The fires were touched off by thunderstorms that produced no rain. The Siberian Times reports that over 1000 people had to be evacuated from their homes due to fire in the Sakha Republic, also known as Yakutia, with its landmass as permafrost and 40% of that area within the arctic circle. States of emergency are also in effect in the Russian Federation regions of Kransnoyarsk and Irkutsk.
Vyacheslav Popov, head of the republic's Forestry Department, said: 'The area of wildfires doubled. There are 37 active wildfires in the republic right now covering the territory of 76,000 hectares. There is a threat to eight settlements in five areas of Yakutia''In the Northwest Territories of Canada, dry and warm weather has fueled over 186 fires of which 156 are still burning according to this report from Climate Central.
'The biggest number if wildfires are here in Vilyui district', said the the local administration head, Sergey Vinokurov.
'They all started at the same time because of so-called 'dry thunderstorms' which we had last week.
'We had to send helicopters to evacuate people out of the most dangerous areas and bring them to Vilyuisk'.
The town is an administrative capital some 600 kilometres northwest of capital Yakutsk.
As Siberia frazzles in the summer heat, states of emergency were introduced in areas of Krasnoyarsk and Irkutsk regions, the Republic of Buryatia, and three districts of Trans-Baikal region, plus one of the Tyva Republic.
'For the duration of the emergency situation, entering forests is strictly forbidden for the population', and punishable by fines of up to 100,000 rubles ($2,800)', locals were warned in Buryatia.
Boreal forests like those in the Northwest Territories are burning at rates "unprecedented" in the past 10,000 years according to the authors of a study put out last year. The northern reaches of the globe are warming at twice the rate as areas closer to the equator, and those hotter conditions are contributing to more widespread burns.The regions just below the Arctic are not alone in the increase and severity of wildfires as the recent wildfire news coming out of the Western states reflects. But the burn rate in the Boreal forests is unprecedented.
Winner of National Geographic photo of the year, 2013.
Grand Prize and Nature Winner
Paul Souders, Seattle, Washington
The Ice Bear
A polar bear peers up from beneath the melting sea ice on Hudson Bay as the setting midnight sun glows red from the smoke of distant fires during a record-breaking spell of hot weather. The Manitoba population of polar bears, the southernmost in the world, is particularly threatened by a warming climate and reduced sea ice.
In this riveting must read piece titled More Wildfires = More Warming = More Wildfires, Chris Mooney describes the wildfire-permafrost feedback loop.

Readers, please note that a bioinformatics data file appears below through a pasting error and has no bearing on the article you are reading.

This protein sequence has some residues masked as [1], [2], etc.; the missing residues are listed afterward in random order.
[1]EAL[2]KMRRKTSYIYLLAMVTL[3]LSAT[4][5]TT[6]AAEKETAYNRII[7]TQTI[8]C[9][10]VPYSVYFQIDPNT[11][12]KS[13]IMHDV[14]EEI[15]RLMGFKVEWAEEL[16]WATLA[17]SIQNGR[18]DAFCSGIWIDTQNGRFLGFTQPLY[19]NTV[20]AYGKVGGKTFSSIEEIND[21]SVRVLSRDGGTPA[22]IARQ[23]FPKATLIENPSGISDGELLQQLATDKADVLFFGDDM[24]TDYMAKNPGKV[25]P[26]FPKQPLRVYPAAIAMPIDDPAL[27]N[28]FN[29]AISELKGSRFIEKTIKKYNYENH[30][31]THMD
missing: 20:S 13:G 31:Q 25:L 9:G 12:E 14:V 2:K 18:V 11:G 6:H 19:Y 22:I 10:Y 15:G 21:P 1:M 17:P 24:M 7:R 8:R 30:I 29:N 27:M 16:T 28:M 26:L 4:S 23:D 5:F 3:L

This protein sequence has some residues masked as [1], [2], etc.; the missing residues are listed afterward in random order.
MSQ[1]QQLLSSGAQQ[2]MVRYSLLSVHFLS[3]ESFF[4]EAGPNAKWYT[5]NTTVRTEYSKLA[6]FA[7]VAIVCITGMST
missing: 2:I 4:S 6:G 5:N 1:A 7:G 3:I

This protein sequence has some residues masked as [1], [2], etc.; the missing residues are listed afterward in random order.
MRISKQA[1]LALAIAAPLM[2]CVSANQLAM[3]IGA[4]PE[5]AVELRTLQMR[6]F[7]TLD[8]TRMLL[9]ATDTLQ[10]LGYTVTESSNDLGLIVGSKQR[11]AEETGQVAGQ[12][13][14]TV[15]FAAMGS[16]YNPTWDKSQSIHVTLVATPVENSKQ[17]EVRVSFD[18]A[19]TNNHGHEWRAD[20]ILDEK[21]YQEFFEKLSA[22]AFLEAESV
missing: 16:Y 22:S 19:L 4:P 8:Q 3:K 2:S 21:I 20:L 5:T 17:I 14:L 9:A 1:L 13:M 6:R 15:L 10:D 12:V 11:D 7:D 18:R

You have this climate and fire interaction, and all of a sudden permafrost can thaw really rapidly," explains Jon O'Donnell, an ecologist with the National Parks Service's Arctic Network. Scientists call it a "positive feedback," and it's one of the scariest aspects of global warming because, in essence, it means a bad situation is making itself worse.
When it comes to understanding the wildfire-permafrost feedback and just how bad it could be, one factor is clear: Wildfires are definitely getting worse. "The area burned by wildfires has been increased quite a bit over the last couple of decades," says Terry Chapin, a biologist at the University of Alaska-Fairbanks. Indeed, a new study just out in the Proceedings of the National Academy of Sciences suggests that recent fire activity in these "boreal" regions of the globe is higher than anything seen in the last 10,000 years.
Fires are also becoming more severe, says O'Donnell. Finally, the seasonality of fires appears to be changing, with burns extending later into the summer, when permafrost has thawed more completely—once again, amplifying the overall impact of burning on frozen soils and the carbon they contain.
And here's where the feedback kicks in: Large northern fires don't just burn huge swaths of forest. They can also burn off the upper layer of lichen and mosses on the forest floor. When intact, this forest surface layer insulates the underlying permafrost and protects it from thawing—but getting rid of it takes away that protection, even as it also exposes the area to the heating of direct sunlight.
Plus, there's an added effect: After a fire burns through a region, O'Donnell notes, it leaves behind an area of the earth's surface that is blackened in color. And these dark areas absorb more heat from the sun, thus further upping temperatures and thawing permafrost. As the soil thaws, meanwhile, microbes have a much easier time decomposing its organic matter. "The microbes can start to crank on that carbon," says O'Donnell, adding that the process results in the release of carbon dioxide to the atmosphere.
The Permafrost Tunnel was excavated from 1963–1969 for the study of permafrost, geology, ice science, and the mining and construction techniques specific to permafrost environments. <>
The Permafrost Tunnel offers a unique research platform for scientists and engineers who wish to study a frozen environment over 40,000 years old.